J Clin Med Res
Journal of Clinical Medicine Research, ISSN 1918-3003 print, 1918-3011 online, Open Access
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Letter to the Editor

Volume 11, Number 1, January 2019, pages 76-79


An Effective Insulin Therapy in Combination With Sodium-Glucose Cotransporter 2 Inhibitors

Hidekatsu Yanaia, b, Hiroki Adachia, Mariko Hakoshimaa, Hisayuki Katsuyamaa

aDepartment of Internal Medicine, National Center for Global Health and Medicine Kohnodai Hospital, Chiba, Japan
bCorresponding Author: Hidekatsu Yanai, Department of Internal Medicine, National Center for Global Health and Medicine Kohnodai Hospital, 1-7-1 Kohnodai, Ichikawa, Chiba 272-8516, Japan

Manuscript submitted November 1, 2018, accepted November 13, 2018
Short title: Letter to the Editor
doi: https://doi.org/10.14740/jocmr3676

To the Editor▴Top 

Recently, Suzuki et al. reported the comparison of combined tofogliflozin (sodium-glucose cotransporter 2 inhibitor, SGLT2i) and insulin glargine, tofogliflozin added to insulin, and insulin dose-increase therapy in uncontrolled type 2 diabetes. [1]. In the tofogliflozin + insulin group, approximately 90% of patients were treated by mixed insulin or bolus + basal insulin. In the glargine + tofogliflozin group, only basal insulin was used. After 24 weeks, HbA1c significantly decreased in the groups using tofogliflozin than in insulin alone group, suggesting that the addition of SGLT2i to insulin is superior to insulin alone with regard to glycemic control. Reduction of HbA1c was non-significantly greater in the tofogliflozin + insulin group (-1.04%) than in the glargine + tofogliflozin group (-0.76%). However, reduction of daily insulin dose was significantly greater in the glargine + tofogliflozin group (-12.67 U) than in the tofogliflozin + insulin group (-2.56 U). Furthermore, body weight reduction was greater in the glargine + tofogliflozin group (-3.4 kg) than in the tofogliflozin + insulin group (-2.9 kg). In the report which studied effects of dapagliflozin on 24-h glycemic control in type 2 diabetic patients by using continuous glucose monitoring (CGM), the improvement of 24-h mean glucose was greater in the metformin group (-36.2 mg/dL) than in the insulin group (-11.9 mg/dL) [2]. The improvement in time in hyperglycemic range was also more pronounced in the metformin group (-15.3%) than in the insulin group (-8.9%). These recent studies let us think about an effective insulin therapy in combination with SGLT2i.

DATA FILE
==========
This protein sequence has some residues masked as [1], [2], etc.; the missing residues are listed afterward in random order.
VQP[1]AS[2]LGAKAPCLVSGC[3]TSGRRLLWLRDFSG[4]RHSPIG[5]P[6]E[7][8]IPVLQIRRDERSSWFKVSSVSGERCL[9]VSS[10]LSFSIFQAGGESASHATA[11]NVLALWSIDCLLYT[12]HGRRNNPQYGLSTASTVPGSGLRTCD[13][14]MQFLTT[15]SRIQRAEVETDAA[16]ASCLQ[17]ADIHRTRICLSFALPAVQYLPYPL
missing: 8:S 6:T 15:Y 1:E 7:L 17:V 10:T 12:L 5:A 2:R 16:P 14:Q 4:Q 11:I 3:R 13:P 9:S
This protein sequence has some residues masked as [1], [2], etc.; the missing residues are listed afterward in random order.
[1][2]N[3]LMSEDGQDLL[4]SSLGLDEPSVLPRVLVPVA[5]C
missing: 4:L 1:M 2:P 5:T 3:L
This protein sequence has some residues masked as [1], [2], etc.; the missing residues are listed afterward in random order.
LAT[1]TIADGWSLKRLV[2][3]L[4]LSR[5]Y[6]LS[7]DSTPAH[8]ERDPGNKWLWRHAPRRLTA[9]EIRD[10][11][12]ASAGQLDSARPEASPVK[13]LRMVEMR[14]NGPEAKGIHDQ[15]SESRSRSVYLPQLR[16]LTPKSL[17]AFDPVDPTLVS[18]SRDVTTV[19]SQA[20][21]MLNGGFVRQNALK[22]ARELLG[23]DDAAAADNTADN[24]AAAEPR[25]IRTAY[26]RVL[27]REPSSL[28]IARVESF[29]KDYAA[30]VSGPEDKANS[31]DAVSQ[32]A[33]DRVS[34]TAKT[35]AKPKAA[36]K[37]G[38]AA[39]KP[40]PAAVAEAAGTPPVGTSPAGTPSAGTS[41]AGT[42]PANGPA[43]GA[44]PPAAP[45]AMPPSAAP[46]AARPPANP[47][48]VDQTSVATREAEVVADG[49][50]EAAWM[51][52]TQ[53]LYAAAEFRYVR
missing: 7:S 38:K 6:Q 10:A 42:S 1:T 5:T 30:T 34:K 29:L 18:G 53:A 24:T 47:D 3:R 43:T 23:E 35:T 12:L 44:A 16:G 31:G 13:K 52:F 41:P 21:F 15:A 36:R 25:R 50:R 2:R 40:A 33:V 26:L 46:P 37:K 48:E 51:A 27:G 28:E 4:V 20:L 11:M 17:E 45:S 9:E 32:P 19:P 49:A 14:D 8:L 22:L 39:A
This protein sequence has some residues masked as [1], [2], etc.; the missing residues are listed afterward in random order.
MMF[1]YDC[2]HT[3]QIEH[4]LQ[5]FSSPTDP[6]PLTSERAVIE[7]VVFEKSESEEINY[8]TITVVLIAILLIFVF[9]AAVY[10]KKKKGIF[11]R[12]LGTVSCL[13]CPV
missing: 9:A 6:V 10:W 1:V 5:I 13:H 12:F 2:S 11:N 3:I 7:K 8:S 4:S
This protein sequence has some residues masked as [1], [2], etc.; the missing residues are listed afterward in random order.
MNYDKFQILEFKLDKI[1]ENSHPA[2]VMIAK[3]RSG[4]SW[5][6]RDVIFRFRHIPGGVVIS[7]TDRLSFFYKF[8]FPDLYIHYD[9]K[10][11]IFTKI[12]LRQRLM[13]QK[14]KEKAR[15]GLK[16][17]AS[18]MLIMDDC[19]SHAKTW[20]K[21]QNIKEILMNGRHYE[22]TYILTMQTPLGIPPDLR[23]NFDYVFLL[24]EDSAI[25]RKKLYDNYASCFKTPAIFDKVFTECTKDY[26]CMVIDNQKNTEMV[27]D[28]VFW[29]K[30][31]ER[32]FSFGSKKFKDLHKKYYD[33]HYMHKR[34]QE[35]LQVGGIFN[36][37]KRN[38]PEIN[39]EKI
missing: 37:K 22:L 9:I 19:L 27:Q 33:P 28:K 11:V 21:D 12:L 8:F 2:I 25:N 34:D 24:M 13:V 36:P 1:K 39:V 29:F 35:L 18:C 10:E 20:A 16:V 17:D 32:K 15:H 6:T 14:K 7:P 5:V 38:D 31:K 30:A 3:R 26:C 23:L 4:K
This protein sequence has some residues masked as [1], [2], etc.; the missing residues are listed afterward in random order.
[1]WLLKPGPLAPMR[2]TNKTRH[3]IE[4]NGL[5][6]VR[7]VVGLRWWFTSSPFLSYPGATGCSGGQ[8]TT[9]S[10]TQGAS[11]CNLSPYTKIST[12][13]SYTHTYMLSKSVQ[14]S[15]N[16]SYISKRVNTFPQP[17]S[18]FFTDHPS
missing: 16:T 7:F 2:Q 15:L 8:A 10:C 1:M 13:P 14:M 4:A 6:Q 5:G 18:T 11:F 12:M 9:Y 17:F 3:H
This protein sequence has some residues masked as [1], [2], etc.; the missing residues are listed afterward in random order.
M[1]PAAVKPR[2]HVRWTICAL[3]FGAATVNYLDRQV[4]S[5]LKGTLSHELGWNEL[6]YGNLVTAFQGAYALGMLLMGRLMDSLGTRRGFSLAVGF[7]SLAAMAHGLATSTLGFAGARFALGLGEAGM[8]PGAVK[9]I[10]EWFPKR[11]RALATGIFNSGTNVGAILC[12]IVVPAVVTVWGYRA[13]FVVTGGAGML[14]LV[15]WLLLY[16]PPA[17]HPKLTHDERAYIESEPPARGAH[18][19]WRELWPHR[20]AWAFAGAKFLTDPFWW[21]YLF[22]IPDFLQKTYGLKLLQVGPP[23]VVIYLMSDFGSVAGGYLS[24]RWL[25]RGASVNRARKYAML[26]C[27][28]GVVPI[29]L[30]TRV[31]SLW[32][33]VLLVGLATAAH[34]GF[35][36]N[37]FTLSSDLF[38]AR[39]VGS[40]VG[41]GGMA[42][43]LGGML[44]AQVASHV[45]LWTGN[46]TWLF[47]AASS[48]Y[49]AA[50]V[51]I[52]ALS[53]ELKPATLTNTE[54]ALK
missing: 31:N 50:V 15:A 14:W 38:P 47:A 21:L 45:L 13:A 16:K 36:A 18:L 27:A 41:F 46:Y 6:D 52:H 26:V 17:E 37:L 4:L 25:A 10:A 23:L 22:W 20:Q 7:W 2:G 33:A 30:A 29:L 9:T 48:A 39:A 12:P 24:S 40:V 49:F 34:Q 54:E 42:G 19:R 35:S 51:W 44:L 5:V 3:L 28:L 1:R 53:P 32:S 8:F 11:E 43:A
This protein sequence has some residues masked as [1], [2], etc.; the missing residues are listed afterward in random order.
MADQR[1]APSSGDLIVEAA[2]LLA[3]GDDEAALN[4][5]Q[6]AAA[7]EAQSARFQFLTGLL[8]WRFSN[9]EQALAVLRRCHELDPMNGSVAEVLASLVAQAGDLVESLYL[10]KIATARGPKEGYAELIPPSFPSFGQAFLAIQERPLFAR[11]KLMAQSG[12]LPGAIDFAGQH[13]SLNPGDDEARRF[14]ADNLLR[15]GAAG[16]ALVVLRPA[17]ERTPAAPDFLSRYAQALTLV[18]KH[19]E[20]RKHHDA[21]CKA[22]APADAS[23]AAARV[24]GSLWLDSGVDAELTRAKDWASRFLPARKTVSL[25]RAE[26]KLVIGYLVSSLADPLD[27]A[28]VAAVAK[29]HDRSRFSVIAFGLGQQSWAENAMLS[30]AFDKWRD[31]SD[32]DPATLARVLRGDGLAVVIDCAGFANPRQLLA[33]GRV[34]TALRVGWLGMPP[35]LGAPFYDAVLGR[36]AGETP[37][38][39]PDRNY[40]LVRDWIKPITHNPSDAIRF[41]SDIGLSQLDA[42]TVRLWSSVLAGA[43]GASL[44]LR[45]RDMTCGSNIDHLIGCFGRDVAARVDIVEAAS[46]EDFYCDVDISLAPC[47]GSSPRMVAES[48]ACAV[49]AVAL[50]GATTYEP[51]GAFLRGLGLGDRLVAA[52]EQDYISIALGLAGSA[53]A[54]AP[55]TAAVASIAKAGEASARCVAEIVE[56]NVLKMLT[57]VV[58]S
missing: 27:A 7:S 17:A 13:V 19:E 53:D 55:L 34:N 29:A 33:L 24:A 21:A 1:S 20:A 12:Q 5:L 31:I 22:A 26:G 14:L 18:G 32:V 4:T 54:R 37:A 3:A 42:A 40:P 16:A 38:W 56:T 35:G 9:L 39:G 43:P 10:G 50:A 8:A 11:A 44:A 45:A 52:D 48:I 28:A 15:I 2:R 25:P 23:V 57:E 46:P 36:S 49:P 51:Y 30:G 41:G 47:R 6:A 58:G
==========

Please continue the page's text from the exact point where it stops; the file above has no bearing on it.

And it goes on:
The meta-analyses showed that the addition of SGLT2i to insulin therapy significantly reduced fasting plasma glucose, HbA1c, total daily insulin dose and body weight in both type 1 and type 2 diabetes [3, 4].

SGLT2i caused a decrease in the renal threshold for glucose excretion (RTG), and an increase in urinary glucose excretion and a reduction in plasma glucose levels in both health individuals and diabetic patients [5, 6]. Therefore, if plasma glucose levels were above RTG, SGLT2i was effective to decrease plasma glucose (Fig. 1a). However, if plasma glucose levels were below RTG, SGLT2i did not work to decrease plasma glucose (ineffective range of SGLT2i) (Fig. 1b).

Figure 1.
Click for large image
Figure 1. Ineffective range of SGLT2 inhibitors. The gray area indicates “ineffective range of SGLT2i” which shows that plasma glucose levels are below the renal threshold for glucose excretion (RTG). Solid and dotted lines indicate plasma glucose levels before and after the addition of SGLT2 inhibitors, respectively.